The PROwatt SW Series power inverters offer an affordable alternative to modified sine wave inverters.
PROwatt SW series power inverters have high surge capability, the PROwatt SW Series provides the necessary current to start-up demanding electrical loads.
The PROwatt SW Series power inverters offer an affordable alternative to modified sine wave inverters. The PROwatt SW Series offers many safety features not found in similar inverters. When equipped with a remote control, the PROwatt SW Series has the ability to provide automatic ignition lockout shutting down the inverter's output when the vehicle's ignition is not engaged.
The compact, easy-to-use and easy-to-install design of the PROwatt SW Series makes it ideal for use in commercial truck, RV and marine applications. With True Sine-Wave output, the PROwatt SW Series can provide power for all types of electrical loads including, variable speed power tools, advanced electrical appliances, microwaves and much more. The PROwatt SW provides household AC power anywhere.
|Image||Part #||Product Description||Price||Stock||Order|
|806-1206-01||PROwatt SW true sine wave inverter, 700 watt||
|806-1210-01||PROwatt SW true sine wave inverter, 1400 watt||
|806-1220-01||PROwatt SW true sine wave inverter, 2000 watt||
Following water level declines in lakes around the Twin Cities area of Minnesota, scientists at the U.S. Geological Survey were interested in identifying the cause. What they found along with that was a large degree of variability between the lakes, based on geology, elevation and land use. That there was such variation isn’t too surprising, as Mother Nature is far from neat in laying things out. But the sheer size and scope of the study has a nice way of underscoring just how different individual lakes can be from one another even if they sit nearby. The effort, looking at 96 different lakes around Minneapolis and St. Paul, Minn., found wide variation in water levels over time. Some lakes gained in water levels while others nearby saw them decline.Read More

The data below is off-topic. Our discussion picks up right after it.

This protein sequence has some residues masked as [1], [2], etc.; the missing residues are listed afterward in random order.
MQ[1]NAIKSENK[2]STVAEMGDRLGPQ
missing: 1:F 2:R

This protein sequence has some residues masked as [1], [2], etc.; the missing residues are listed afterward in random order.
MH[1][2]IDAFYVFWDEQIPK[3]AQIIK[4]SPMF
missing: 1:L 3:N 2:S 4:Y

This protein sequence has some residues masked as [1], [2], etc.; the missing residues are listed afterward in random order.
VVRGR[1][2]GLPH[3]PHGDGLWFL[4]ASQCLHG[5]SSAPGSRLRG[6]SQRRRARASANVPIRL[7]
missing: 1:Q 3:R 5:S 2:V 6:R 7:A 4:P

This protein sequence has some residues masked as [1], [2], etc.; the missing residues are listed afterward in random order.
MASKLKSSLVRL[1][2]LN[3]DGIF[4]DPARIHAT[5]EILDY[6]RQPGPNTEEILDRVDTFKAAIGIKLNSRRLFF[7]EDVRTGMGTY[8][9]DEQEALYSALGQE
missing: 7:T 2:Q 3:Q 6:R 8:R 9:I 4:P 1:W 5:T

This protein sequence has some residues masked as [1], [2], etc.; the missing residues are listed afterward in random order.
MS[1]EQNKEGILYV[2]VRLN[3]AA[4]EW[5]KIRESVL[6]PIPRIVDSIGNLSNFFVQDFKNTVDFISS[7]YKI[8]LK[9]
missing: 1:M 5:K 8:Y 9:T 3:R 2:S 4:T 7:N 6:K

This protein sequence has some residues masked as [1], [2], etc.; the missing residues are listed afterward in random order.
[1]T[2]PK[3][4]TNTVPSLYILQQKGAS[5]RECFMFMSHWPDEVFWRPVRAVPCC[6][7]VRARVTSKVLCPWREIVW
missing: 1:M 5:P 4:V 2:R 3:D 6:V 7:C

Researchers with the University of California (UC), Irvine, and NASA have completed a pair of studies documenting the pace of glacier melt in West Antarctica. Their findings show that the melting there is occurring at a rate never before observed. The studies examined three neighboring glaciers that are melting and retreating at different rates. The Smith, Pope and Kohler glaciers flow into the Dotson and Crosson ice shelves in the Amundsen Sea embayment in West Antarctica, the part of the continent with the largest decline in ice. One, led by a UC Irvine researcher, looked at satellite records in its approach.Read More
Microscopic beads and fabrics float in our waterways, get ingested by fish and other creatures, and impact the environment in lots of negative ways. But despite that knowledge, there is little we know about how these microplastics first enter aquatic food webs. In a pilot study, researchers at the University of Notre Dame are studying the dynamics of just how microscopic plastics are first transferred from filter feeders to fish. Their investigation is using asian clams and sculpins to pinpoint the interactions underway. The researchers originally wanted to use round gobies, a prolific invasive fish in Lake Erie.Read More